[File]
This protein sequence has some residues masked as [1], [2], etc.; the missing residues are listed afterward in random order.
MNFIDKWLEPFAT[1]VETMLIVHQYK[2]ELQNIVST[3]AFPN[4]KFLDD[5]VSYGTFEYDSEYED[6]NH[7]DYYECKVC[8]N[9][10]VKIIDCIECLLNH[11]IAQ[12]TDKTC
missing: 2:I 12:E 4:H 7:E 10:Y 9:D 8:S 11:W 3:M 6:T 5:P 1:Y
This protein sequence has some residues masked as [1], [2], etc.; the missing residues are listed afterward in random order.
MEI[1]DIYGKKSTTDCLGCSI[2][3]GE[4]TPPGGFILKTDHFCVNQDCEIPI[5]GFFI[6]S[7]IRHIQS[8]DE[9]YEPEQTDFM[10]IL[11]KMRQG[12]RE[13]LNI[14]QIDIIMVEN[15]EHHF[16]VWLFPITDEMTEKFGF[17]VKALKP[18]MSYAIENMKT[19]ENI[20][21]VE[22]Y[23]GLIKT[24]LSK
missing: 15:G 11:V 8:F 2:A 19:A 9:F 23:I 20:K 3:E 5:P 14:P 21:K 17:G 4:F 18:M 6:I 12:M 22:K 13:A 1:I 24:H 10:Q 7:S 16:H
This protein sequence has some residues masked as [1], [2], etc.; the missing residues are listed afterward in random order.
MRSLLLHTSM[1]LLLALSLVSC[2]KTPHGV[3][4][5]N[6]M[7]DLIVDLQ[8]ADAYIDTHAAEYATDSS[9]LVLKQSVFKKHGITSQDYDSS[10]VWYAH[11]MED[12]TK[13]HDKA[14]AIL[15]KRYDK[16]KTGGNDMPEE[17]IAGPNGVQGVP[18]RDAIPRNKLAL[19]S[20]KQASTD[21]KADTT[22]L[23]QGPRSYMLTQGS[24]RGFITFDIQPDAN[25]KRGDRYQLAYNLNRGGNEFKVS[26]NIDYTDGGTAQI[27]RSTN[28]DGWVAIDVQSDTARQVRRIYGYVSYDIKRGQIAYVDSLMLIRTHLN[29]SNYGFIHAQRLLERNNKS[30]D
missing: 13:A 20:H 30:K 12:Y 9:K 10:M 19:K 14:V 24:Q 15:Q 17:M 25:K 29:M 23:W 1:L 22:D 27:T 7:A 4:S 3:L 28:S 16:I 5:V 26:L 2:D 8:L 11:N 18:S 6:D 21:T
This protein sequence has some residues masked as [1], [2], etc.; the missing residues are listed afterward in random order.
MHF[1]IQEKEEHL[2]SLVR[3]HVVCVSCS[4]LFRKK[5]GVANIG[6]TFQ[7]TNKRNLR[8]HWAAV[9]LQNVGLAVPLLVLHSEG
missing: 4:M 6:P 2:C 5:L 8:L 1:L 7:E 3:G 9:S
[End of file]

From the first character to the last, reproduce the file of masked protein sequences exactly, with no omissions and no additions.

This protein sequence has some residues masked as [1], [2], etc.; the missing residues are listed afterward in random order.
MNFIDKWLEPFAT[1]VETMLIVHQYK[2]ELQNIVST[3]AFPN[4]KFLDD[5]VSYGTFEYDSEYED[6]NH[7]DYYECKVC[8]N[9][10]VKIIDCIECLLNH[11]IAQ[12]TDKTC
missing: 2:I 12:E 4:H 7:E 10:Y 9:D 8:S 11:W 3:M 6:T 5:P 1:Y
This protein sequence has some residues masked as [1], [2], etc.; the missing residues are listed afterward in random order.
MEI[1]DIYGKKSTTDCLGCSI[2][3]GE[4]TPPGGFILKTDHFCVNQDCEIPI[5]GFFI[6]S[7]IRHIQS[8]DE[9]YEPEQTDFM[10]IL[11]KMRQG[12]RE[13]LNI[14]QIDIIMVEN[15]EHHF[16]VWLFPITDEMTEKFGF[17]VKALKP[18]MSYAIENMKT[19]ENI[20][21]VE[22]Y[23]GLIKT[24]LSK
missing: 15:G 11:V 8:F 2:A 19:A 9:F 23:I 20:K 3:E 5:P 14:P 21:K 17:G 4:F 18:M 6:I 12:M 22:K 13:A 1:I 24:H 10:Q 7:S 16:H
This protein sequence has some residues masked as [1], [2], etc.; the missing residues are listed afterward in random order.
MRSLLLHTSM[1]LLLALSLVSC[2]KTPHGV[3][4][5]N[6]M[7]DLIVDLQ[8]ADAYIDTHAAEYATDSS[9]LVLKQSVFKKHGITSQDYDSS[10]VWYAH[11]MED[12]TK[13]HDKA[14]AIL[15]KRYDK[16]KTGGNDMPEE[17]IAGPNGVQGVP[18]RDAIPRNKLAL[19]S[20]KQASTD[21]KADTT[22]L[23]QGPRSYMLTQGS[24]RGFITFDIQPDAN[25]KRGDRYQLAYNLNRGGNEFKVS[26]NIDYTDGGTAQI[27]RSTN[28]DGWVAIDVQSDTARQVRRIYGYVSYDIKRGQIAYVDSLMLIRTHLN[29]SNYGFIHAQRLLERNNKS[30]D
missing: 13:A 20:H 30:K 12:Y 9:K 10:M 19:K 14:V 24:Q 15:Q 17:M 25:K 29:M 23:W 1:L 22:D 27:T 7:A 4:S 3:L 28:S 16:I 5:V 26:L 2:D 8:L 11:N 18:S 6:D 21:T
This protein sequence has some residues masked as [1], [2], etc.; the missing residues are listed afterward in random order.
MHF[1]IQEKEEHL[2]SLVR[3]HVVCVSCS[4]LFRKK[5]GVANIG[6]TFQ[7]TNKRNLR[8]HWAAV[9]LQNVGLAVPLLVLHSEG
missing: 4:M 6:P 2:C 5:L 8:L 1:L 7:E 3:G 9:S